Among the same group, the U.S. ranks 8th worst in the world in per capita deaths. The U.S. leads the world in tests given (335.1 million), but ranks 7th in per capita testing. Among populous countries, the US. ranks second in percentage of its population who are fully vaccinated (4.2%) behind Israel (28.5%). A week earlier, the U.S. had fully vaccinated 2.8% of its population.
Three states reported more than 100 deaths yesterday, the same three as was the case last week on the same day: California (200), Texas (129), and New York (122). Nine states reported multiple thousands of new cases yesterday, down from eighteen the previous week and twenty-one states reported at least 1,000 new cases, down from twenty-two the week before. The order shuffled and South Carolina replaced North Carolina in the top five: New York (7,219), California (5,787), Florida (5,436), Texas (4,375) and South Carolina (4,153).
The same five states lead in per capita cases: North Dakota, South Dakota, Rhode Island, Utah and Tennessee. The same five states also lead in per capita deaths: New Jersey, New York, Massachusetts, Mississippi and Rhode Island. Tennessee continues to rank 19th in per capita deaths, with 1,601 per million. Alaska leads in percentage of citizens with a first vaccine at 17% and for fully vaccinated at 7.8%. Tennessee dropped from 44th to 48th in first vaccinations and from 9th to 18th in fully vaccinated comparisons.
Some of the resources to open schools would be provided by the relief package currently sitting in congress. It also contains a second round of stimulus payments which are currently being negotiated. Late March appears to be earliest the money might land in American hands. Here’s the latest on that.
The biggest puzzle, as I’ve watched the dramatic, sudden drop in cases over the last five weeks is the question of why it happened when it did. It happened before adequate distribution of the vaccine to be an explanation. Here’s an article that takes a stab at an answer, claiming that the explanation lies in masking and distancing. While I have no doubt that these practices have kept the pandemic from being worse, I haven’t seen any indication that a sudden spike in masking and distancing happened in early January. That we don’t know, is a concern because the same variable could reverse our course. The hope is vaccination distribution outpaces any new threat.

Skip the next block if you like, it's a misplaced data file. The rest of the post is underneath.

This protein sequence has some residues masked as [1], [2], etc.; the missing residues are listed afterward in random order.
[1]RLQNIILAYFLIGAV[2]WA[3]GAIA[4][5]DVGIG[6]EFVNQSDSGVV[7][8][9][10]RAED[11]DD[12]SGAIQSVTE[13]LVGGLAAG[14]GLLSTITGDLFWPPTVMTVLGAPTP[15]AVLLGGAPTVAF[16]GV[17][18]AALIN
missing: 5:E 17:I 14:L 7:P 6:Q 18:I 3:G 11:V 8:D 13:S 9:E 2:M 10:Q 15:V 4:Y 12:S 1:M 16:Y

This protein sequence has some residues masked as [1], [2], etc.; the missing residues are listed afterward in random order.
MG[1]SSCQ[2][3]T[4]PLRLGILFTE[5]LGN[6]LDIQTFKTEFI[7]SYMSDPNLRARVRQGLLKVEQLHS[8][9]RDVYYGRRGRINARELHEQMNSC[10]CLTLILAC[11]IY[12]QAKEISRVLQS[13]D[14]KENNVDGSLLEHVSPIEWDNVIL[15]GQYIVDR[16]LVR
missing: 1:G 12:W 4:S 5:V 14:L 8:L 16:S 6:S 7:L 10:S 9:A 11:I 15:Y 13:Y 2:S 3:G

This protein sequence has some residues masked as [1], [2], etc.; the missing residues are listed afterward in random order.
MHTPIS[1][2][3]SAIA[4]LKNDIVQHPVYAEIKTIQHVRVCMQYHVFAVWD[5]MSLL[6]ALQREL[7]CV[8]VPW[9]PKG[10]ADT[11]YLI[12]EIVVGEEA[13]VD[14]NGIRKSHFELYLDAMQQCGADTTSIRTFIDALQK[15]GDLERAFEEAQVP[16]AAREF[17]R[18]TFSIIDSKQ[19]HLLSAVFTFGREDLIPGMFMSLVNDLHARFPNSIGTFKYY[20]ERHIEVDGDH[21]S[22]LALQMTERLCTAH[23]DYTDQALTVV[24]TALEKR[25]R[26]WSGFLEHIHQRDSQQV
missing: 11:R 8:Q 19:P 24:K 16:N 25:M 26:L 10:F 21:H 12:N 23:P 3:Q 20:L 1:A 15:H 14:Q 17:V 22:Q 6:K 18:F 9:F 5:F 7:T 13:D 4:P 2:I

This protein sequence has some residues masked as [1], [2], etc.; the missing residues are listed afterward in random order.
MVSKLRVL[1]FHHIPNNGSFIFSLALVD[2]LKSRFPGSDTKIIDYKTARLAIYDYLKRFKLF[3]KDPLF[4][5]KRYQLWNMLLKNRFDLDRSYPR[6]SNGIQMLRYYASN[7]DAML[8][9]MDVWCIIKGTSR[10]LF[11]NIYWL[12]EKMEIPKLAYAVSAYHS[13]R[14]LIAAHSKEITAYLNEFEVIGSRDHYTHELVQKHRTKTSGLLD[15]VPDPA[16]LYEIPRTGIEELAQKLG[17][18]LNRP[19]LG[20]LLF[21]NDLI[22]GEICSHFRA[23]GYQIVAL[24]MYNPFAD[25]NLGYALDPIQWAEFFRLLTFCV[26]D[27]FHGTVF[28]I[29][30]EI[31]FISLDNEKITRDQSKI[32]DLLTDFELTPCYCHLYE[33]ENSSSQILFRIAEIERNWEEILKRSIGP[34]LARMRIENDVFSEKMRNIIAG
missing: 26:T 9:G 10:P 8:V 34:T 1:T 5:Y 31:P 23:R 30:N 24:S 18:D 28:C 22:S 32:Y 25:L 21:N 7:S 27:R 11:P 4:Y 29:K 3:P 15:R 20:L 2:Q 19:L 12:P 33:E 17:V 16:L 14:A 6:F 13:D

Since the last article, the state of Tennessee reported 2,246 new COVID-19 cases on Friday, 1,792 on Saturday, and 1,347 on Sunday. In total, it’s about 2,800 fewer than the previous weekend. The average for daily new cases has fallen to 1,831, 560 fewer than the same day last week, and the lowest the average has been since October 9. State totals have reached 637,753 confirmed cases and 119,665 probable cases.
722,598 Tennesseans have inactive cases of the virus, while 23,887 state residents current have an active case of COVID-19. While the decline of active cases in the state has slowed, it continues. The current number is about 4,800 fewer than a week earlier on the same day, and is the lowest it has been since November 6 (23,211).
An additional 28 COVID-positive Tennesseans were hospitalized yesterday, twice the number of the same day a week earlier, but far below numerous recent days. 17,997 have been hospitalized in the state since the beginning of the pandemic. The decline in current hospitalizations continues at a rapid, if somewhat slower pace, with 1,107 currently hospitalized, compared to 1,310 just a week ago. 299 COVID-positive Tennesseans are currently in ICUs and 176 are currently on ventilator’s, with both numbers also declining, though more slowly.
Deaths are now in decline in the state, as well. Since the last article, the state reported 81 deaths on Friday, 9 on Saturday, and 31 on Sunday. This is less than half the previous weekend. The state is now averaging 66 deaths each day, down from 117 a week earlier. The daily average peaked on February 5, roughly a month after the post-holiday peak in cases. Deaths are now roughly comparable to late January.
Testing levels ranged from about 15,000 to about 25,000 over the weekend, about 5,000 a day lower than the prior weekend. The positive test rate for yesterday was reported at 7.4%, while Johns Hopkins University reports a 9.4% seven-day average for test positivity in the state. This is one of the strongest indicators that spread has dropped dramatically in the state, particularly since we’ve achieved these numbers at a much lower testing volume.